Key points about pneumonia
- Pneumonia is an infection of one or
both of the lungs caused by bacteria, viruses, or fungi.
- Anyone can get it. But those at
highest risk include children younger than age 2, adults 65 and older, people who
smoke, and people with certain health conditions.
- The most common symptom is a cough
that produces green, yellow, or bloody mucus. Other symptoms include fever, shaking
chills, shortness of breath, low energy, and extreme tiredness.
- Pneumonia can often be diagnosed with
a health history and physical exam. Tests used to look at the lungs, blood tests, and
tests done on the sputum you cough up may also be used.
- Most people with pneumonia respond
well to treatment, but pneumonia can cause serious lung and infection problems. It
can even be deadly.
Tips to help you get the most from a visit to your healthcare provider:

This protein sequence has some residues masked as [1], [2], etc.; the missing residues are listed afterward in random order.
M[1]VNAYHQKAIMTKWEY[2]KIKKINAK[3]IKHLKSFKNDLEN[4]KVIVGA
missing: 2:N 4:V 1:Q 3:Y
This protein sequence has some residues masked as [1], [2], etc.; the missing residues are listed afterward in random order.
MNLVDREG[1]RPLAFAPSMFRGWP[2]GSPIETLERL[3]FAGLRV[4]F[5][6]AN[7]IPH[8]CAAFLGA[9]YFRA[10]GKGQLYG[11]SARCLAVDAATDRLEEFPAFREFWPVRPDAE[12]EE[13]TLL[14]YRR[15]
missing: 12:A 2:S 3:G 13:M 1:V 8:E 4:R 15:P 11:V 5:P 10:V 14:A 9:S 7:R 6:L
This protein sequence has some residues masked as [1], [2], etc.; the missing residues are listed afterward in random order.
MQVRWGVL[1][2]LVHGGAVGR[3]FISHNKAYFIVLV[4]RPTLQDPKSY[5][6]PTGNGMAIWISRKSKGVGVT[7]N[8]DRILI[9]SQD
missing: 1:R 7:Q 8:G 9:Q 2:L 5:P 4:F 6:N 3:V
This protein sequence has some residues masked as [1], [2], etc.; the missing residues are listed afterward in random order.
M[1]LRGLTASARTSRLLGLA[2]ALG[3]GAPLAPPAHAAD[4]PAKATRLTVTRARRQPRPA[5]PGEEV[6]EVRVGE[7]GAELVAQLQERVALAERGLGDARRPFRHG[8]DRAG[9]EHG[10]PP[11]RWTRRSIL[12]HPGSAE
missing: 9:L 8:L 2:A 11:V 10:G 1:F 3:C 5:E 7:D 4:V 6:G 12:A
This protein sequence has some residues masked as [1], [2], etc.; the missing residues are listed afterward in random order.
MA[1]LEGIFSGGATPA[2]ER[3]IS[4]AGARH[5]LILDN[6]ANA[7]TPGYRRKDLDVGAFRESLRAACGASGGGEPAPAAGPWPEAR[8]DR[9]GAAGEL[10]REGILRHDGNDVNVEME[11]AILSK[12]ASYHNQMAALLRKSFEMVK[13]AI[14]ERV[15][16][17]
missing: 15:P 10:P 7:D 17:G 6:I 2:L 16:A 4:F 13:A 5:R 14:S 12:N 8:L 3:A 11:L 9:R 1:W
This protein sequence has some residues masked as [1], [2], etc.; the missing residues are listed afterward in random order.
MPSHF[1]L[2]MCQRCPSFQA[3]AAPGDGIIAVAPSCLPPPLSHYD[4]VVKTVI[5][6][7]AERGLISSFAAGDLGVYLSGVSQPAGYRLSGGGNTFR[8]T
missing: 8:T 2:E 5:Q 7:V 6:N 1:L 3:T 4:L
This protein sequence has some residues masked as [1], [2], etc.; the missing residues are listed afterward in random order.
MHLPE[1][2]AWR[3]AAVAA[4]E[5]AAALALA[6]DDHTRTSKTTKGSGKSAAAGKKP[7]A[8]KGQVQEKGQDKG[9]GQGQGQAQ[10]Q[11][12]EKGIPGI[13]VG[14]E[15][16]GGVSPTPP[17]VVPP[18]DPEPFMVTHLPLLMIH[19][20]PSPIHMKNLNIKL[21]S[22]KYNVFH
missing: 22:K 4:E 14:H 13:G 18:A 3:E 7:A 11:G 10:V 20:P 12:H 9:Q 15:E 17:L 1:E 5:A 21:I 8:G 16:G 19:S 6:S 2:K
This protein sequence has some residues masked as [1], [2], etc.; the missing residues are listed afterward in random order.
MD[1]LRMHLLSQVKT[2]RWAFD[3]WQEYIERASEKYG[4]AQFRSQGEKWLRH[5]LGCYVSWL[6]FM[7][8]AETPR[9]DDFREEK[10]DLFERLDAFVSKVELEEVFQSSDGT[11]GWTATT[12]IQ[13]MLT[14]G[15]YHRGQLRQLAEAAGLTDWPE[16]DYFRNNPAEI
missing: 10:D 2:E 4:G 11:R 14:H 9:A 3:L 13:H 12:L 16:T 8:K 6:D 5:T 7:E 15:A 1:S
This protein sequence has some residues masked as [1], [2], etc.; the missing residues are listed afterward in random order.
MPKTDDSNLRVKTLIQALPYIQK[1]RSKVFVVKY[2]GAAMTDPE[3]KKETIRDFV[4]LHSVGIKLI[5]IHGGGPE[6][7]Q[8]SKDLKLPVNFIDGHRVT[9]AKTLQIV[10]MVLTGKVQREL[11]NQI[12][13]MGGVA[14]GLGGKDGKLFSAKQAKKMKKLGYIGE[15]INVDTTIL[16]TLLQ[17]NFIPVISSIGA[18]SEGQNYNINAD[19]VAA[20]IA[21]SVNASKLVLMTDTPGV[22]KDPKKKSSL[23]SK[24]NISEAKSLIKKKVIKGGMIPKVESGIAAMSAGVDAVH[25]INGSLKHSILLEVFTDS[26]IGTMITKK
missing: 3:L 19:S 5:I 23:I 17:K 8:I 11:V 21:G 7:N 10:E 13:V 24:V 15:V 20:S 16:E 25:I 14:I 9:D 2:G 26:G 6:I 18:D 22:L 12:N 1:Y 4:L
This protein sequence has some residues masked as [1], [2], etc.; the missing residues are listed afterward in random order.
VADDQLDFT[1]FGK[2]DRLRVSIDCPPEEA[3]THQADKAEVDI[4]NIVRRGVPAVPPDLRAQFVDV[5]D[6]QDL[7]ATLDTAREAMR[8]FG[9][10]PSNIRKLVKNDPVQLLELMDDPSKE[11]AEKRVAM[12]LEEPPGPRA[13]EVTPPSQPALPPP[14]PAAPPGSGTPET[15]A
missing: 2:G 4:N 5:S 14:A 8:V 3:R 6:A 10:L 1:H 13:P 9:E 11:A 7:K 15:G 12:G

- Know the reason for your visit and what you want to happen.
- Before your visit, write down questions you want answered.
- Bring someone with you to help you ask questions and remember what your healthcare provider tells you.
- At the visit, write down the name of a new diagnosis, and any new medicines, treatments, or tests. Also write down any new instructions your healthcare provider gives you.
- Know why a new medicine or treatment is prescribed, and how it will help you. Also know what the side effects are.
- Ask if your condition can be treated in other ways.
- Know why a test or procedure is recommended and what the results could mean.
- Know what to expect if you do not take the medicine or have the test or procedure.
- If you have a follow-up appointment, write down the date, time, and purpose for that visit.
- Know how you can contact your
healthcare if you have questions.
Online Medical Reviewer:
Alan J Blaivas DO
Online Medical Reviewer:
Daphne Pierce-Smith RN MSN CCRC
Online Medical Reviewer:
Marianne Fraser MSN RN
Date Last Reviewed:
© 2000-2018 The StayWell Company, LLC. 800 Township Line Road, Yardley, PA 19067. All rights reserved. This information is not intended as a substitute for professional medical care. Always follow your healthcare professional's instructions.